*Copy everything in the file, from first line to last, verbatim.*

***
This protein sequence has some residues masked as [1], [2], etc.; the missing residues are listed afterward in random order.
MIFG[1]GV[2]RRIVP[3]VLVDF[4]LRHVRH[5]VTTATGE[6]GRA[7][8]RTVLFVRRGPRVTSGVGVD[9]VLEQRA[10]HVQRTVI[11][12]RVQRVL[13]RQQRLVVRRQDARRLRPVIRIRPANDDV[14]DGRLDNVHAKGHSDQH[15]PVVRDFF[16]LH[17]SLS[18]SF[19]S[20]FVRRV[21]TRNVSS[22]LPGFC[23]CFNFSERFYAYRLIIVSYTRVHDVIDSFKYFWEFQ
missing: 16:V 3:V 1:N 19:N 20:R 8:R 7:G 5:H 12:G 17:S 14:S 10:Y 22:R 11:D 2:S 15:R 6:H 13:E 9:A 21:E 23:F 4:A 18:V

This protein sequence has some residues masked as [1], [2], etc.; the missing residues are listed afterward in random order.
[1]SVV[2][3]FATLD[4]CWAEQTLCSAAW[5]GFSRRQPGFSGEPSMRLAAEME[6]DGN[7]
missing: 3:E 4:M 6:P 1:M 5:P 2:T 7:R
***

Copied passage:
This protein sequence has some residues masked as [1], [2], etc.; the missing residues are listed afterward in random order.
MIFG[1]GV[2]RRIVP[3]VLVDF[4]LRHVRH[5]VTTATGE[6]GRA[7][8]RTVLFVRRGPRVTSGVGVD[9]VLEQRA[10]HVQRTVI[11][12]RVQRVL[13]RQQRLVVRRQDARRLRPVIRIRPANDDV[14]DGRLDNVHAKGHSDQH[15]PVVRDFF[16]LH[17]SLS[18]SF[19]S[20]FVRRV[21]TRNVSS[22]LPGFC[23]CFNFSERFYAYRLIIVSYTRVHDVIDSFKYFWEFQ
missing: 16:V 3:V 1:N 19:N 20:R 8:R 7:G 5:H 12:G 17:S 14:S 10:Y 22:R 11:D 2:S 15:R 6:H 13:E 9:A 21:E 23:F 4:A 18:V

This protein sequence has some residues masked as [1], [2], etc.; the missing residues are listed afterward in random order.
[1]SVV[2][3]FATLD[4]CWAEQTLCSAAW[5]GFSRRQPGFSGEPSMRLAAEME[6]DGN[7]
missing: 3:E 4:M 6:P 1:M 5:P 2:T 7:R